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University of Utah

Environmentally friendly maxi-pad could provide manufacturing business for developing countries

By Faye Oney / June 2, 2017

A University of Utah team has developed a biodegradable sanitary pad that breaks down in less than 6 months and is comfortable to wear. Made of locally-sourced materials, the pad could provide a revenue stream for developing countries.

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Four ACerS members named Fellow of the National Academy of Inventors

By Eileen De Guire / December 19, 2016

The National Academy of Inventors named Delbert Day, Richard Riman, Mrityunjay Singh, and Anil Virkar to the 2016 Class of Fellows. They will be inducted at a ceremony in April 2017 in Boston, Mass.

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Metamaterial silicon polarizers may provide brighter displays with less energy drain

By April Gocha / December 4, 2014

Researchers at the University of Utah have designed a new metamaterial polarizer that redirects, rather than blocks, incident light waves—a development that has potential to make future devices much more energy-efficient.

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Other materials stories that may be of interest

By Eileen De Guire / April 1, 2014

Other materials stories that may be of interest

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FEA and ‘weakest link’ analysis of dielectric strength of polycrystalline alumina

By Eileen De Guire / November 19, 2013

A representative “puncture” caused by dielectric breakdown of the alumina. A surface pit formed by grain pull-out is circled red, although there are clearly many. (Credit: Shetty, et al; Wiley.)  If you expect something to break, there are two things you want to know—when and how bad. Anyone who has broken a bone, for example,…

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State science academy taps Subhash Singhal as its president-elect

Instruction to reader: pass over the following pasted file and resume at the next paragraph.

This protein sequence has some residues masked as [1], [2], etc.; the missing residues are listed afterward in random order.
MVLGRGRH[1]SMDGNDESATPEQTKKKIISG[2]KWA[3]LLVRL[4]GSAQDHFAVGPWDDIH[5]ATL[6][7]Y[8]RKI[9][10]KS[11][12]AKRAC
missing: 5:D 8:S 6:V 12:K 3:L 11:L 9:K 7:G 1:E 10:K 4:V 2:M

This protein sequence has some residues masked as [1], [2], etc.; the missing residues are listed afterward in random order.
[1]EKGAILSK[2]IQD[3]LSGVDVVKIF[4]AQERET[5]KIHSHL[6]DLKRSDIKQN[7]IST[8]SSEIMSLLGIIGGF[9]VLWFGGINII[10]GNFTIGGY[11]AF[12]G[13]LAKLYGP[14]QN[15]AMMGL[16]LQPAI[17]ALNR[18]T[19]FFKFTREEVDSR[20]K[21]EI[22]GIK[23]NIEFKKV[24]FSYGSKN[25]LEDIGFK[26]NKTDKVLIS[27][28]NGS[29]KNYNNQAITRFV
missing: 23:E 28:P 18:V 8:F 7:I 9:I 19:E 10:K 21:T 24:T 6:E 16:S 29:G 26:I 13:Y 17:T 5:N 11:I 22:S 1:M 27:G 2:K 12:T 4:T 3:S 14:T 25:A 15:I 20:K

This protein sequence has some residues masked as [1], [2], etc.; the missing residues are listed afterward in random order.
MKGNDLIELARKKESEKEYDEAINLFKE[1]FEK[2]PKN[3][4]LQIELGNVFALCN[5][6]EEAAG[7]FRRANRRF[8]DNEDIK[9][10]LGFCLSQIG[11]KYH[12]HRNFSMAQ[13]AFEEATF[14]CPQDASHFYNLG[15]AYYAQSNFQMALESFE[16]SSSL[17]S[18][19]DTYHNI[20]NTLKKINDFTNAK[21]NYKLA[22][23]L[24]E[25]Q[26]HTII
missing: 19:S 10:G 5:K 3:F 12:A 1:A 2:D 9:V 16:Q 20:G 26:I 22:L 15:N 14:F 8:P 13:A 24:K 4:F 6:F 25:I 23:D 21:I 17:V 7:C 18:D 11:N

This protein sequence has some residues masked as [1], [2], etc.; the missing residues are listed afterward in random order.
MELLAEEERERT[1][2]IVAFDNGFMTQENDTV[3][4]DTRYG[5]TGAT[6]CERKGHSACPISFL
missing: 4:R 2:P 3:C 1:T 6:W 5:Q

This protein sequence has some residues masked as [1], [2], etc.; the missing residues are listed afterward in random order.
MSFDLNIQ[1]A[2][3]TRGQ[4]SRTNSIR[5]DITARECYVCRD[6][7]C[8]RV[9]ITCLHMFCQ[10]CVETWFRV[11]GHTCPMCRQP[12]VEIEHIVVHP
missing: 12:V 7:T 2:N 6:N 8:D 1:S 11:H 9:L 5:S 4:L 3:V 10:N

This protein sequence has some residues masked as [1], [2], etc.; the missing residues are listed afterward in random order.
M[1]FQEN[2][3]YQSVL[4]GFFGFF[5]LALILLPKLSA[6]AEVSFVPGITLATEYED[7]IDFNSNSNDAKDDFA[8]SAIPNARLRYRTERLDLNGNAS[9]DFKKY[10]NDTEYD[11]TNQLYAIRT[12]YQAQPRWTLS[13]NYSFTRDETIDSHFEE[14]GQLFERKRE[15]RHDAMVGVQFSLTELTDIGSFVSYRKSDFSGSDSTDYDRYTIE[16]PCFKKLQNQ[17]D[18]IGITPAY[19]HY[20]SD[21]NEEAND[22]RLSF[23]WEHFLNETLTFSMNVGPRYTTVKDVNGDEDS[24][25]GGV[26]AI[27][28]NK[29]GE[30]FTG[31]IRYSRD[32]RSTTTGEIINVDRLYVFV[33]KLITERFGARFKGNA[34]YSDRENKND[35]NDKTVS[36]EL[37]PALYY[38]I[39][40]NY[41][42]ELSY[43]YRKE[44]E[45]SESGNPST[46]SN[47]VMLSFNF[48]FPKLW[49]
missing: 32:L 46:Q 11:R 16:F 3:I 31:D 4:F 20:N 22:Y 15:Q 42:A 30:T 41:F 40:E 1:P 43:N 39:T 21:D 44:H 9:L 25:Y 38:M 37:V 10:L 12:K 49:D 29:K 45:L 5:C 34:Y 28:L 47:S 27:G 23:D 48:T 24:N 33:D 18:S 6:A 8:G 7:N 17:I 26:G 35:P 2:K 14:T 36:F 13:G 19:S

By / October 2, 2012

Singhal. Credit: PNNL. Congratulations go out to ACerS Fellow and Battelle Fellow Emeritus Subhash C. Singhal, who has been selected to be the upcoming president of the Washington State Academy of Sciences. Singhal has been a leading researcher in the field of solid oxide fuel cells. Although he retired in 2011 as engineer and director of…

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Other materials science stories that may be of interest

By / July 3, 2012

Georgia Tech researchers pose with a computer model of graphene oxide’s structure and the chemical species that become part of it. Shown are (l-r, first row) Elisa Riedo and Suenne Kim, (l-r, second row) Angelo Bongiorno, Claire Berger and Si Zhou. Credit: Gary Meek, Georgia Tech. Take a look: Metastable material: Study shows availability of…

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Other materials science stories that may be of interest

By / June 26, 2012

Check ‘ em out: Bringing down the cost of fuel cells Engineers at the University of Wisconsin-Milwaukee have identified a catalyst that provides the same level of efficiency in microbial fuel cells as the currently used platinum catalyst, but at 5% of the cost. Since more than 60% of the investment in making microbial fuel…

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Other materials stories that may be of interest

By / May 8, 2012

Stanford University researchers have discovered a new way to ‘decorate’ nanowires with coatings of metal oxide and noble metal nanoparticles that greatly improve surface area. Credit: Stanford Nanocharacterization Lab. Check ’em out: High-strength silk protein scaffolds for bone repair (PNAS) Biomaterials for bone tissue regeneration represent a major focus of orthopedic research. However, only a handful…

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ARPA-E awards $37.3M for disruptive thermal storage innovations, materials

By / October 13, 2011

Abengoa, designer of novel concentrating solar power towers, is a participant in several new ARPA-E funded projects for storing thermal energy. Credit: Abengoa Last week Eileen reported on ARPA-E’s new awards in rare-earth alternative technologies. This week I thought I would take a look at APRA-E’s $37.3 million initiative to find a disruptive thermal storage…

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